Hammered out in a bipartisan conference, the bill advanced to the Senate where it is expected to be approved Tuesday.
The Feeding America network of more than 200 regional food banks nationwide has fought long and hard against the bill’s reduction of federal Supplemental Nutrition Assistance Program and reiterated its criticism of the bill following Wednesday’s House approval.
But with the $8.6 billion cut down from the nearly $40 billion reduction originally proposed, Feeding America acknowledged the food stamp program is unlikely to fare better in further debate.
Instead, the food bank network is bracing for a greater demand on its already stretched resources and encouraging Congress and the president to work together on viable polices and programs to alleviate hunger in America.
“Although national unemployment rates are slowly improving, economic recovery remains elusive for millions of low-income families,” Feeding America CEO Bob Aiken said in statement released following Wednesday’s House vote.
“Congress should be strengthening and protecting anti-hunger programs like the Supplemental SNAP, not cutting benefits, especially at a time of high need.”
“While we cannot support the farm bill agreement because of the deep cuts to SNAP, we also recognize that failure to pass this farm bill would not ensure a better long-term outcome for SNAP and the low-income families it serves.
“We urge Congress and the president to work together to develop policy solutions that help alleviate the pressures facing low-income struggling families and help them get back on their feet,” Aiken said.
The Farm Bill comes on the heels of an even larger reduction in the SNAP program that took effect nationwide in November with the end of 2009 federal Recovery Act’s boost to the food stamp program.
Effective Nov. 1, SNAP assistance was reduced by approximately $11 per month for each of the estimated 47 million Americans who receive food stamps. The cut was followed by an immediate and marked increase in demand on food assistance agencies nationwide, including Second Harvest Food Bank of Northeast Tennessee and the 200 community based pantries its serves.
Rhonda Chafin, Second Harvest’s executive director, said the food bank’s partner agencies served an average of 40,000 individuals monthly during the six-month period that preceded the November food stamp reduction.
In November, the number jumped to 47,690 people. And for December, with reports still out from 25 percent of the agencies, the number of individuals assisted by the agencies is at 44,346 and climbing.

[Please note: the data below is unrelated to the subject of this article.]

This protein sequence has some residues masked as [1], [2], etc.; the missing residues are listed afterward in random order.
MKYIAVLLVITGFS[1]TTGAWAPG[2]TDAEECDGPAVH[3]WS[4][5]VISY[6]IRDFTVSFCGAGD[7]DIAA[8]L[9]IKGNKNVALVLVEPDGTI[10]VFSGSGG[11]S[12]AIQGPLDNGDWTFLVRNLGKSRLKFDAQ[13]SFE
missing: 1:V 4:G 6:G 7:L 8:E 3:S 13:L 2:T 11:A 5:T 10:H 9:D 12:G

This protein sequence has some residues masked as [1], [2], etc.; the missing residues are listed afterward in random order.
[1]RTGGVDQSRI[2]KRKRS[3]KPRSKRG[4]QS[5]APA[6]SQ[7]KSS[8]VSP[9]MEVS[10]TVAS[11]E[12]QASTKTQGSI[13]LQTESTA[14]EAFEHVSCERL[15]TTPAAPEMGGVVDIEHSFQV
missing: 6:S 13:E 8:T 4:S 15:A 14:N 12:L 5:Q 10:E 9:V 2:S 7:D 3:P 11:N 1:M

“Those averages are going up,” Chafin said. “These are the highest numbers we’ve ever seen in Northeast Tennessee, higher than anything our agencies have ever seen.
“We’re very nervous that they are going to continue to grow and if it will outpace our supply, if our agencies will have enough resources. ... It’s going to be difficult.”
The increased need for food came to light in Johnson City earlier this month when Good Samaritan Ministries put out an emergency appeal for donations due to requests for food occurring at a level never before seen at the ministry.
Last week the ministry received 122 requests for food in a single day and after a weather-related closure Wednesday, expected its pantry to be depleted by the end of Thursday without immediate assistance from the community.
The supplemental nutrition provisions of the farm bill are multifaceted and also include small increases in funding for other food assistance programs. The bill provides $205 million in new funding for food banks and other food assistance programs and $250 million for states to pilot innovative employment programs for food stamp recipients.
The bill also includes a Dairy Donation Program to allow the Department of Agriculture to purchase dairy products for distribution to low-income households when market prices dip.
It will also restructure the federal commodity distribution program to serve only seniors and women with children already participating in the program.
“Second Harvest Food Bank and other food banks across the country and the charities we serve remain stretched in our efforts to meet sustained high demand,” Chafin said. “Our national office worked really hard not to have these deep cuts because basically it shifts the cutting of the budget on the backs of the poor, the backs of people who do not have enough to eat.
“Ninety percent of SNAP goes to households that are at or below the poverty level. Seventy-six percent of SNAP goes to households that include a senior, a child or a disabled person.
“The final (Farm Bill) agreement includes $205 million that will go to the Emergency Food Assistance Program for food banks and other agencies. We appreciate that but will it be enough? We do not believe it will,” Chafin said.
The food bank encourages the community to help ease hunger by making a monetary donation, becoming a food bank agency, volunteering or holding a food drive. More information about how to help can be found www.netfoodbank.org or by calling Second Harvest at 279-0430.